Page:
A groundbreaking digital ethnography book is in the works – Livestreaming As Therapy – the first book to explore and document how people experience reddit’s Public Access Network (“r/pan”), and to broaden our understanding of how livestreaming monologues and social narratives are shaping individuals and society.
Over the last half of 2020, one hundred r/pan video discussions and observations took place in the context of major social changes related to increased isolation in the global pandemic and tensions from the 2020 US election.
Early findings suggest that r/pan livestreaming was experienced by people, or broadcasters and panners, mainly as a form of live therapy or self-counseling to cope with the restrictions from the global pandemic and also to recover and heal from some of its effects.
r/pan is quickly becoming a lifeline and positive vibing space for people from all walks of life across the world dealing with mental health issues in this time of social distancing.
r/pan moderates the spiritual and human connections through challenging times, rather than as a superficially polished marketing tool, like most other social media and livestreaming platforms.
Early findings reveal six forms of r/pan livestreaming therapeutic experiences:
- Exploring self-identity
r/pan provides a low-key anonymous space to discover your true self, values and passions and share these with others.
“Being alone has allowed me to embrace my self-worth. I am no longer comparing my situation to others”
r/pan provides a safe and enjoyable, low pressure motivating space to improve a skill and gain confidence – anything from public speaking, languages, music, art, writing, building, cooking – where you don’t have to be a polished person.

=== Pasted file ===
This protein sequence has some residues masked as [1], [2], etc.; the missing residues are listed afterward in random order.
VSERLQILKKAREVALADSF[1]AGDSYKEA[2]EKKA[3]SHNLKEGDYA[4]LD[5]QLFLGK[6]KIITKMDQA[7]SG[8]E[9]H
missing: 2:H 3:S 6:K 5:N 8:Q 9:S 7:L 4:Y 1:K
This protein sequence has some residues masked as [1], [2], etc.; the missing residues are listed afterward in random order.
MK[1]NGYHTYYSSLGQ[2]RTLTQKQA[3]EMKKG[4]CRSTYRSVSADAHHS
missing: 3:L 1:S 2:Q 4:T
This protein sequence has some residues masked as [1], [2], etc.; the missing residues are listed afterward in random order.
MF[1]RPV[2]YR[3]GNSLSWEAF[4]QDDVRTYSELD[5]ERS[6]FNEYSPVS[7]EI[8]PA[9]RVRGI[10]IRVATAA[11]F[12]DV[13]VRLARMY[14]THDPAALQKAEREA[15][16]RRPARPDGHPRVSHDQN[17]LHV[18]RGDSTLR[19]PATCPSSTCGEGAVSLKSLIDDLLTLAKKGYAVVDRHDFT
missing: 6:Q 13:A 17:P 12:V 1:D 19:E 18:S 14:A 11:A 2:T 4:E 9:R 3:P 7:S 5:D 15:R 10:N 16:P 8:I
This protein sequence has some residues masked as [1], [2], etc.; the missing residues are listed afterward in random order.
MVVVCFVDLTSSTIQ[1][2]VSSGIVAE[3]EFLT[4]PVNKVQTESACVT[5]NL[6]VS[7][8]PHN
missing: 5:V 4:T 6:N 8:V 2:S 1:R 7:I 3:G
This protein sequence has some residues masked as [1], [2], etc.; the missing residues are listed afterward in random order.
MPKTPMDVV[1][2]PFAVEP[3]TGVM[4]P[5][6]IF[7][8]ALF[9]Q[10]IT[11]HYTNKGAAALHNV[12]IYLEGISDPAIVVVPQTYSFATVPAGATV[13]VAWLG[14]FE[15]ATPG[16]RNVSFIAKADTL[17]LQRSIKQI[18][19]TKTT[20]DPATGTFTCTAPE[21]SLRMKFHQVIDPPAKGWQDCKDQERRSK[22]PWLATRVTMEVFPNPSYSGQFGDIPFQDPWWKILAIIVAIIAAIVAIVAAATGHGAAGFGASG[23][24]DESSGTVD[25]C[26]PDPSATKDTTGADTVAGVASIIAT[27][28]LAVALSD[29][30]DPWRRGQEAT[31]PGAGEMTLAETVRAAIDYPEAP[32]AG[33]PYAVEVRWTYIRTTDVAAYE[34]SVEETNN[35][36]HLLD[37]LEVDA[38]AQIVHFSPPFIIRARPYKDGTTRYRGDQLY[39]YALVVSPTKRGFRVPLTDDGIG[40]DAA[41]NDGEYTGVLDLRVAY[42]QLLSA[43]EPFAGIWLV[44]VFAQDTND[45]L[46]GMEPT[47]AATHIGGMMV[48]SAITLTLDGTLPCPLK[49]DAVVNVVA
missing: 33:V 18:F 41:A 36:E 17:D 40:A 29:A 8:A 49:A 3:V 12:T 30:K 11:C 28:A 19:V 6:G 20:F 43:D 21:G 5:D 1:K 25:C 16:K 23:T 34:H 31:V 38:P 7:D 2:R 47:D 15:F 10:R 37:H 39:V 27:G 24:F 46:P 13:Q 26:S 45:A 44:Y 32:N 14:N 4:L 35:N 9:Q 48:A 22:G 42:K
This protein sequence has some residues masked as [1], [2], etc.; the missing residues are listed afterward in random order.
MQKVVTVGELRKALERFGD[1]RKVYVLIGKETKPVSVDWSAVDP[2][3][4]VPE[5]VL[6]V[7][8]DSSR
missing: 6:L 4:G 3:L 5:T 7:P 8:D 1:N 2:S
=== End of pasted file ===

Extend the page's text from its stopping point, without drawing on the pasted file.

“Everyone’s livestreaming so we’re practicing the new way of socializing – the new norm. We’re feeling love and encouragement from random people giving us fun awards!”
3. Positively vibing
r/pan is a space for random positive vibes – anything from live video gaming commentary to cute animals to music jams, live memes and amusing mixes.
“Anyone can do it. This is not anything special so come chill… I’m not gorgeous or have exceptional talent but I feel appreciated by people who resonate with me anyway”
“I enjoy making people laugh in real time”
4. Vicarious wanderlust
r/pan enables vicarious live travelling the globe and cultural learning for many who are unable to travel.
“I’m an American living abroad in Thailand livestreaming and documenting my walk through a busy city and making cross cultural comparison commentary, such as differences in cooperating with face mask wearing.”
5. Mental health
r/pan is an everyday mental health booster, free counselling using self-talk, telling their stories knowing people are listening and not judging, with faith in humanity restored and a spiritual non-materialistic path.
“I want to share my struggle with mental health with others from anywhere who might relate, as its never visible and want to break the stigma of talking about it. I live in a place where it’s never talked about”
“I’m not going to capitalize on my homeless situation by asking for donations… hard times can reveal the difference between opportunists and people who want to be known for modeling and practicing the moral thing. My mental health has improved because I’m no longer thinking about failed expectations trying to keep up the race maintain with society’s standard, which causes depression. I can focus on loving myself and looking after mental health.”
6. Inclusive distant socializing
“I love talking to people from all over the world. With Covid you can’t go out and socialize. I don’t drink and go to the bar, it’s harder to make friends these days so being able to livestream and connect with people on a deeper level even though I don’t get to see people, I can still feel the love and care and that’s what really matters”
“I’m in self-isolation and tonight I’d typically be out with friends. I think r/pan is huge because we are basically searching for a sense of normalcy, we are trying to communicate with people. I used to sit and watch people on r/pan for hours and I thought it was pretty cool, you meet a lot of interesting people. But this is trying to get back to normalcy in a sense.”
Any other year, this would be seen as a social taboo and frivolous waste of time. In 2020, r/pan is a lifeline for many in isolation. Have our perceptions on distant socializing changed since the pandemic? Has it been normalized to be socially acceptable? Will this normalization continue into the post-pandemic future?